The general perception of this issue of sex trafficking is so full of myths and pre-conceived notions that we decided to shed some light on it before going forward.
The Global Slavery Index 2013 defines slavery as the possession or control of people to deny freedom and exploit them for profit or sex, usually through violence, coercion or deception. The definition includes indentured servitude, forced marriage and the abduction of children to serve in wars.
The ancient practice of slavery continues to be rampant in many parts of the world. The only difference is that now it’s well concealed and therefore, forgotten by society. It’s shocking to know that there are more slaves today than ever before in history.
According to the Global Slavery Index of 2013, there are a staggering 29.8 million slaves in the world today with about half in India. Experts suggest that this number may be three to five times higher.
The sex trade has a degree of structure comparable to any corporate set-up. It comprises an extensive network of primary and secondary traffickers, middlemen, brothel owners and indirect profiteers with the victims dwelling at the bottom of this pyramid. In Mumbai , 1141 brothels have been identified in 25 geographical areas with 103 pick-up points all over the city.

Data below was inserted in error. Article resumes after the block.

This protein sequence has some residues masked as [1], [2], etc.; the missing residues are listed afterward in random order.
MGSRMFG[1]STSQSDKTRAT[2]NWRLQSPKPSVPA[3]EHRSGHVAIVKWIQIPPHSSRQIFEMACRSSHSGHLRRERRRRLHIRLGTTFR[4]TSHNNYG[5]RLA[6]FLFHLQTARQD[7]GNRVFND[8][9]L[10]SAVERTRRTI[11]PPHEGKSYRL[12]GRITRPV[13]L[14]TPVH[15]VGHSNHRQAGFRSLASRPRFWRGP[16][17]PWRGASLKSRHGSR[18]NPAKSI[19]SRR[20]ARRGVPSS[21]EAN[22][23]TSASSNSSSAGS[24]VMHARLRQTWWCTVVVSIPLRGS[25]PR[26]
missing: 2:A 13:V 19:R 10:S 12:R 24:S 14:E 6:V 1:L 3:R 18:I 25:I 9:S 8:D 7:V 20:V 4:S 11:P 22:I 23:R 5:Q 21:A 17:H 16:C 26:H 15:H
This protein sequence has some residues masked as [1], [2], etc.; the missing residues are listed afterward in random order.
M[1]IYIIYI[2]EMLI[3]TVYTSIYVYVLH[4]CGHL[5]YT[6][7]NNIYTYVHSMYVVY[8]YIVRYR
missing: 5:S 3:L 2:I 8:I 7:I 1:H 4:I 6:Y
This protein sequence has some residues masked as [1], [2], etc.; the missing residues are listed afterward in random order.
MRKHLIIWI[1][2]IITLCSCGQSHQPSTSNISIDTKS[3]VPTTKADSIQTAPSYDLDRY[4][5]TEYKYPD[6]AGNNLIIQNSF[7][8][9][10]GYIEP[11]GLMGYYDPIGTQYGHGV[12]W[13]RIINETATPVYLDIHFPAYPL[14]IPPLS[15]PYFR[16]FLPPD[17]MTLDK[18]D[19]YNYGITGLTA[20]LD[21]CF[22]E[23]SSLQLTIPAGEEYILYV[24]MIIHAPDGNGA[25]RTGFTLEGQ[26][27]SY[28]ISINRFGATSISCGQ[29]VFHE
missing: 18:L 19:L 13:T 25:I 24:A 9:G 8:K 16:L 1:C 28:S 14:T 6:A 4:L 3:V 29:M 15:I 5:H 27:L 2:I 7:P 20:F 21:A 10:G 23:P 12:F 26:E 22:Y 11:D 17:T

Each brothel demonstrates a systematic hierarchy as follows:
He is the brothel owner. He supervises the revenues and profitability of the brothel.
The Gharwali manages the day-to-day operations of the brothel.
Lodgers are voluntary prostitutes that rent a room in the brothel to accept clients.
The Adhiyas have the choice to accept or reject clients and split half their earnings with the Malik.
These victims are coerced into servicing clients to pay off their debt. They are most profitable for the Malik.
This girl is a virgin. I should sell her for a higher price. Where do I find a girl with hazel eyes? Which ethnicity is popular this year?
These are merely regular business decisions for traffickers.
“I bring new children to my customers every day. I get INR 2000-3500 per child. I don’t feel bad…if I get such high profits selling something else, I will do that as well,”
35 year old trafficker
According to CBI figures, every year about 1.2 million children are trafficked. According to the National Human Rights Commission, approximately 60 per cent of the trafficking victims are found to be between nine and thirteen years old. Children as young as nine years of age are purchased at auctions attended by Arab and Indian men. According to the same study, Mumbai along with Goa, is a favoured destination for paedophilic tourists from Europe and USA. Currently, India has 3 lakh brothels in 1100 identified red-light areas, housing nearly 1.2 million children in addition to commercial sex workers. If not rescued, these children will meet the same fate as their mothers.
Multiple individuals are involved in the trafficking of one girl, making it difficult to retrace the steps and convict the law-breakers within the legal framework of the country. Once the trafficker is arrested, the legal proceedings move at a glacial pace. Even if they result in a conviction, the punishment is not severe enough to deter the crime. In India, it is illegal to sell sex, but it is completely legal to buy sex. This further victimizes the victim of trafficking. Criminalizing the purchase of sex is the only way to further deter the crime.